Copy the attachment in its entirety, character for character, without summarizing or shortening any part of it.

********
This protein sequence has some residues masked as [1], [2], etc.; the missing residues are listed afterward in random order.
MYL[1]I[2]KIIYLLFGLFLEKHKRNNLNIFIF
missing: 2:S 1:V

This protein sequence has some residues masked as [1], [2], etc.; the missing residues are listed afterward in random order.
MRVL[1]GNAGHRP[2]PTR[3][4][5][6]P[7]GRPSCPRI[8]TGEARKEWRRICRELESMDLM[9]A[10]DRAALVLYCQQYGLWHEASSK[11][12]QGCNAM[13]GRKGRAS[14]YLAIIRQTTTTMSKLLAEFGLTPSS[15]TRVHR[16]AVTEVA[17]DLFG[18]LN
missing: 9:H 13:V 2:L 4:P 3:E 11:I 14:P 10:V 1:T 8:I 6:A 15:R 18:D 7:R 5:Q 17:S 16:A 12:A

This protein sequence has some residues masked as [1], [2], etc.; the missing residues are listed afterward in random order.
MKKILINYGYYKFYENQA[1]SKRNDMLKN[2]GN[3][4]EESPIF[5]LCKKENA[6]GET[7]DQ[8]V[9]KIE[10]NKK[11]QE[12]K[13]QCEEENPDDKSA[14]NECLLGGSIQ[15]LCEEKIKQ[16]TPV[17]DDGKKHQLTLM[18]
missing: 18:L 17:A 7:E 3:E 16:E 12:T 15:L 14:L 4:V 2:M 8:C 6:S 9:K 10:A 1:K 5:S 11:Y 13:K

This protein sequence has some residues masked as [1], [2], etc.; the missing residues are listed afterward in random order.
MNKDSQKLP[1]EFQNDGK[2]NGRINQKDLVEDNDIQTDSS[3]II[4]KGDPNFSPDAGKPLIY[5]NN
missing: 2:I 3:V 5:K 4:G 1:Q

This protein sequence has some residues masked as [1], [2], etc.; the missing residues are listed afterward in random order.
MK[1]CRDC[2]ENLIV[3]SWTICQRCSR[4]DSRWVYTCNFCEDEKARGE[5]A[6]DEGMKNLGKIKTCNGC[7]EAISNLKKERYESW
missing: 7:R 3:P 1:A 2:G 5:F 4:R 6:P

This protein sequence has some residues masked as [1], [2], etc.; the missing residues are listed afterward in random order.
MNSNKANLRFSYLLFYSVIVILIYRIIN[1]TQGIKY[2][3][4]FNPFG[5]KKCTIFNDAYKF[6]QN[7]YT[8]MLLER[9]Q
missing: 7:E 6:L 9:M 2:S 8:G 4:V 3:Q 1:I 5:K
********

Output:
This protein sequence has some residues masked as [1], [2], etc.; the missing residues are listed afterward in random order.
MYL[1]I[2]KIIYLLFGLFLEKHKRNNLNIFIF
missing: 2:S 1:V

This protein sequence has some residues masked as [1], [2], etc.; the missing residues are listed afterward in random order.
MRVL[1]GNAGHRP[2]PTR[3][4][5][6]P[7]GRPSCPRI[8]TGEARKEWRRICRELESMDLM[9]A[10]DRAALVLYCQQYGLWHEASSK[11][12]QGCNAM[13]GRKGRAS[14]YLAIIRQTTTTMSKLLAEFGLTPSS[15]TRVHR[16]AVTEVA[17]DLFG[18]LN
missing: 9:H 13:V 2:L 4:P 3:E 11:I 14:P 10:V 1:T 8:I 6:A 15:R 18:D 7:R 5:Q 17:S 16:A 12:A

This protein sequence has some residues masked as [1], [2], etc.; the missing residues are listed afterward in random order.
MKKILINYGYYKFYENQA[1]SKRNDMLKN[2]GN[3][4]EESPIF[5]LCKKENA[6]GET[7]DQ[8]V[9]KIE[10]NKK[11]QE[12]K[13]QCEEENPDDKSA[14]NECLLGGSIQ[15]LCEEKIKQ[16]TPV[17]DDGKKHQLTLM[18]
missing: 18:L 17:A 7:E 3:E 16:E 12:T 15:L 14:L 4:V 2:M 8:C 6:S 9:K 10:A 1:K 5:S 11:Y 13:K

This protein sequence has some residues masked as [1], [2], etc.; the missing residues are listed afterward in random order.
MNKDSQKLP[1]EFQNDGK[2]NGRINQKDLVEDNDIQTDSS[3]II[4]KGDPNFSPDAGKPLIY[5]NN
missing: 2:I 3:V 5:K 4:G 1:Q

This protein sequence has some residues masked as [1], [2], etc.; the missing residues are listed afterward in random order.
MK[1]CRDC[2]ENLIV[3]SWTICQRCSR[4]DSRWVYTCNFCEDEKARGE[5]A[6]DEGMKNLGKIKTCNGC[7]EAISNLKKERYESW
missing: 7:R 3:P 1:A 2:G 5:F 4:R 6:P

This protein sequence has some residues masked as [1], [2], etc.; the missing residues are listed afterward in random order.
MNSNKANLRFSYLLFYSVIVILIYRIIN[1]TQGIKY[2][3][4]FNPFG[5]KKCTIFNDAYKF[6]QN[7]YT[8]MLLER[9]Q
missing: 7:E 6:L 9:M 2:S 8:G 4:V 3:Q 1:I 5:K